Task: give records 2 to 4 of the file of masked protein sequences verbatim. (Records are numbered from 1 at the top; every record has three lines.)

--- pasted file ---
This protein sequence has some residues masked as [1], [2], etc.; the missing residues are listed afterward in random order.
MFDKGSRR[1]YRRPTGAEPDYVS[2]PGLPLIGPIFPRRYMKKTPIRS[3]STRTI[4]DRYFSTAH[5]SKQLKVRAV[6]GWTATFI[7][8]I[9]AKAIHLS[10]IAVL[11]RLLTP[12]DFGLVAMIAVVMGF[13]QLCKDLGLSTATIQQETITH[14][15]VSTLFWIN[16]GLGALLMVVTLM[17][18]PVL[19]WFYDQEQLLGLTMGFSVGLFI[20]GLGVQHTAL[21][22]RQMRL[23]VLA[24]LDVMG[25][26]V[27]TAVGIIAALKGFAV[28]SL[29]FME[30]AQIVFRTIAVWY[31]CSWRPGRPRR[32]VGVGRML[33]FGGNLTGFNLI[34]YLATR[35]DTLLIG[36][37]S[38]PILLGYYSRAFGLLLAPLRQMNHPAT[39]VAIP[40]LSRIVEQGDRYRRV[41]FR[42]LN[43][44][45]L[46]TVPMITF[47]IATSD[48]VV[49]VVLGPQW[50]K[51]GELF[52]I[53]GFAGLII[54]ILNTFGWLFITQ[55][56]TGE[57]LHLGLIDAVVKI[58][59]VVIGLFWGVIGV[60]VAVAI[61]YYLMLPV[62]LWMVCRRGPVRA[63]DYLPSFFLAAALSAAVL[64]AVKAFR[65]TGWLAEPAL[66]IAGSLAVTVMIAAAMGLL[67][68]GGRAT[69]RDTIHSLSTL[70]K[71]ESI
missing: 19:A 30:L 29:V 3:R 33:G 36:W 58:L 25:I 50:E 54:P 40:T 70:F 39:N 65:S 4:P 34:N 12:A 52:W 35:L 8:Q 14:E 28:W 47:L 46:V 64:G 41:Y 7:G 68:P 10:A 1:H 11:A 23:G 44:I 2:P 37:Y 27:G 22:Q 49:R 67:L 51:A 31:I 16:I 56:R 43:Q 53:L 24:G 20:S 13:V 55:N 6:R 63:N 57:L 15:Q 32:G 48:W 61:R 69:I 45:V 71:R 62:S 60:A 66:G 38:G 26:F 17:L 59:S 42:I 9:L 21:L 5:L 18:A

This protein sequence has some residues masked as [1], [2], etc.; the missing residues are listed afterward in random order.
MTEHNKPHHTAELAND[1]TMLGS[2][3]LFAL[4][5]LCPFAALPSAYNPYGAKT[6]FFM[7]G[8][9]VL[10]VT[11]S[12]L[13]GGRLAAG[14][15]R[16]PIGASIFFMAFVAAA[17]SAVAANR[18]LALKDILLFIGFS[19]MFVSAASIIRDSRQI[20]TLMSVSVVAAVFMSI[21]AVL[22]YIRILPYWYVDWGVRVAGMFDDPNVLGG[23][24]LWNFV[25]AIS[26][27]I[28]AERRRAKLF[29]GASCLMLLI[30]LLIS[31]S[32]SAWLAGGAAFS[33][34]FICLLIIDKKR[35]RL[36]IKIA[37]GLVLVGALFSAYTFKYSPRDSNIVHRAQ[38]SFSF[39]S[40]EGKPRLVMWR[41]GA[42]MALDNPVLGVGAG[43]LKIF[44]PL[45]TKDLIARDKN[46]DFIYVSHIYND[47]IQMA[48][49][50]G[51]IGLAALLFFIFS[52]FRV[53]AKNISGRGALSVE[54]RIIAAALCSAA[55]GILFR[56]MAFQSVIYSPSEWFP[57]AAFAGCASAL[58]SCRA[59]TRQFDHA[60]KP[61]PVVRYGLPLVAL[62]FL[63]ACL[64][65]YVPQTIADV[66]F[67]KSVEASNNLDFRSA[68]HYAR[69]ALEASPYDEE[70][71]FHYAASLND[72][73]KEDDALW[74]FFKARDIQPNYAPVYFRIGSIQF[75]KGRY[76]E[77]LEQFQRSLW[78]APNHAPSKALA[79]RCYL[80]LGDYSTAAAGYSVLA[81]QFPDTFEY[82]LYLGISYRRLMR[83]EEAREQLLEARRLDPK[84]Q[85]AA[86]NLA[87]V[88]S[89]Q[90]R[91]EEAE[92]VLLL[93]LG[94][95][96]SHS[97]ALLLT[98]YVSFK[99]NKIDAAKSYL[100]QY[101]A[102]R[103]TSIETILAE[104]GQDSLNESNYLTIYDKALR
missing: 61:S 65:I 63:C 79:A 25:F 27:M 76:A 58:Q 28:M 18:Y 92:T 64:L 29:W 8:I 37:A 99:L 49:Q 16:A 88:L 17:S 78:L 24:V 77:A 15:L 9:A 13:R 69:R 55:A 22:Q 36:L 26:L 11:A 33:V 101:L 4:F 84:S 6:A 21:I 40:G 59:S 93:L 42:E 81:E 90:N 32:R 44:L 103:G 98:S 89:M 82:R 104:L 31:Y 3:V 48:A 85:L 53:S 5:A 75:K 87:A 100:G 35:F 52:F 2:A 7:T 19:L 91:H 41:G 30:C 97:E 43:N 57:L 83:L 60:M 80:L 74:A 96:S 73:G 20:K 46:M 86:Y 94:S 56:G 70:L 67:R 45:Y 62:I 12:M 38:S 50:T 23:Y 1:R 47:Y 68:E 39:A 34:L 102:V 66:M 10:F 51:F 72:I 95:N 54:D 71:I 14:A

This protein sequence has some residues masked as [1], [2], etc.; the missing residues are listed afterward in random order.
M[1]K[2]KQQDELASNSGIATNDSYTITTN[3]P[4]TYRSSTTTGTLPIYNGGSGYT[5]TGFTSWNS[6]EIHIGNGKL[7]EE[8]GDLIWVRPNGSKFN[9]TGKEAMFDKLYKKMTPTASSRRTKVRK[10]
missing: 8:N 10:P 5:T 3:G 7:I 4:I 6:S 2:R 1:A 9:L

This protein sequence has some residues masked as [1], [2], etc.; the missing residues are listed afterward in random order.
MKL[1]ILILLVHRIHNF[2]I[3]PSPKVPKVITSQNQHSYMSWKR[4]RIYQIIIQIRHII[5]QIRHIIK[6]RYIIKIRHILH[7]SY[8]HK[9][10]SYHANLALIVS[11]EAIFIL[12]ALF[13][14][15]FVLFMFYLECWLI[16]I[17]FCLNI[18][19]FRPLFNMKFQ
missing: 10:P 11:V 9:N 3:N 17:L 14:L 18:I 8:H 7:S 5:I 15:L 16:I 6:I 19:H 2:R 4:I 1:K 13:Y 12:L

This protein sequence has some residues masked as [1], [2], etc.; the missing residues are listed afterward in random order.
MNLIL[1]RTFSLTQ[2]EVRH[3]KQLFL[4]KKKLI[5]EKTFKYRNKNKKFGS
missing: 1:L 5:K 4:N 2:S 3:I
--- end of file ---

This protein sequence has some residues masked as [1], [2], etc.; the missing residues are listed afterward in random order.
MTEHNKPHHTAELAND[1]TMLGS[2][3]LFAL[4][5]LCPFAALPSAYNPYGAKT[6]FFM[7]G[8][9]VL[10]VT[11]S[12]L[13]GGRLAAG[14][15]R[16]PIGASIFFMAFVAAA[17]SAVAANR[18]LALKDILLFIGFS[19]MFVSAASIIRDSRQI[20]TLMSVSVVAAVFMSI[21]AVL[22]YIRILPYWYVDWGVRVAGMFDDPNVLGG[23][24]LWNFV[25]AIS[26][27]I[28]AERRRAKLF[29]GASCLMLLI[30]LLIS[31]S[32]SAWLAGGAAFS[33][34]FICLLIIDKKR[35]RL[36]IKIA[37]GLVLVGALFSAYTFKYSPRDSNIVHRAQ[38]SFSF[39]S[40]EGKPRLVMWR[41]GA[42]MALDNPVLGVGAG[43]LKIF[44]PL[45]TKDLIARDKN[46]DFIYVSHIYND[47]IQMA[48][49][50]G[51]IGLAALLFFIFS[52]FRV[53]AKNISGRGALSVE[54]RIIAAALCSAA[55]GILFR[56]MAFQSVIYSPSEWFP[57]AAFAGCASAL[58]SCRA[59]TRQFDHA[60]KP[61]PVVRYGLPLVAL[62]FL[63]ACL[64][65]YVPQTIADV[66]F[67]KSVEASNNLDFRSA[68]HYAR[69]ALEASPYDEE[70][71]FHYAASLND[72][73]KEDDALW[74]FFKARDIQPNYAPVYFRIGSIQF[75]KGRY[76]E[77]LEQFQRSLW[78]APNHAPSKALA[79]RCYL[80]LGDYSTAAAGYSVLA[81]QFPDTFEY[82]LYLGISYRRLMR[83]EEAREQLLEARRLDPK[84]Q[85]AA[86]NLA[87]V[88]S[89]Q[90]R[91]EEAE[92]VLLL[93]LG[94][95][96]SHS[97]ALLLT[98]YVSFK[99]NKIDAAKSYL[100]QY[101]A[102]R[103]TSIETILAE[104]GQDSLNESNYLTIYDKALR
missing: 61:S 65:I 63:C 79:A 25:F 27:M 76:A 58:Q 28:M 18:Y 92:T 64:L 29:W 8:I 37:A 99:L 49:Q 16:A 88:L 17:S 78:L 24:V 77:A 15:L 9:A 13:R 69:R 55:A 22:Q 36:L 26:L 11:A 33:V 101:L 4:F 84:S 6:A 21:I 40:G 59:S 93:L 42:E 81:E 90:N 32:R 44:L 103:G 98:S 89:M 82:R 104:L 31:Y 3:V 48:A 85:L 53:S 5:A 75:K 87:A 100:G 35:F 52:F 2:A 7:T 19:L 91:H 41:G 30:C 97:E 43:N 57:L 83:L 60:M 80:L 74:A 96:S 73:G 20:K 46:M 86:Y 94:S 56:G 70:L 67:R 45:Y 62:I 12:M 38:S 50:T 23:Y 1:R 47:Y 68:E 39:A 34:L 102:V 66:M 10:F 51:F 72:I 95:N 54:D 71:I 14:A

This protein sequence has some residues masked as [1], [2], etc.; the missing residues are listed afterward in random order.
M[1]K[2]KQQDELASNSGIATNDSYTITTN[3]P[4]TYRSSTTTGTLPIYNGGSGYT[5]TGFTSWNS[6]EIHIGNGKL[7]EE[8]GDLIWVRPNGSKFN[9]TGKEAMFDKLYKKMTPTASSRRTKVRK[10]
missing: 8:N 10:P 5:T 3:G 7:I 4:I 6:S 2:R 1:A 9:L

This protein sequence has some residues masked as [1], [2], etc.; the missing residues are listed afterward in random order.
MKL[1]ILILLVHRIHNF[2]I[3]PSPKVPKVITSQNQHSYMSWKR[4]RIYQIIIQIRHII[5]QIRHIIK[6]RYIIKIRHILH[7]SY[8]HK[9][10]SYHANLALIVS[11]EAIFIL[12]ALF[13][14][15]FVLFMFYLECWLI[16]I[17]FCLNI[18][19]FRPLFNMKFQ
missing: 10:P 11:V 9:N 3:N 17:L 14:L 18:I 8:H 7:S 5:I 15:L 16:I 6:I 19:H 2:R 4:I 1:K 13:Y 12:L